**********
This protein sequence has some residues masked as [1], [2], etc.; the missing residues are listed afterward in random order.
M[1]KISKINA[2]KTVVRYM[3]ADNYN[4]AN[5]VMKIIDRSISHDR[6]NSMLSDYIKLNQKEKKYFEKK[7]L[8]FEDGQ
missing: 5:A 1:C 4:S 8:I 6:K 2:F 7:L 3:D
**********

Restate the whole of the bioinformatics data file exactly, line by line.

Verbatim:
This protein sequence has some residues masked as [1], [2], etc.; the missing residues are listed afterward in random order.
M[1]KISKINA[2]KTVVRYM[3]ADNYN[4]AN[5]VMKIIDRSISHDR[6]NSMLSDYIKLNQKEKKYFEKK[7]L[8]FEDGQ
missing: 5:A 1:C 4:S 8:I 6:K 2:F 7:L 3:D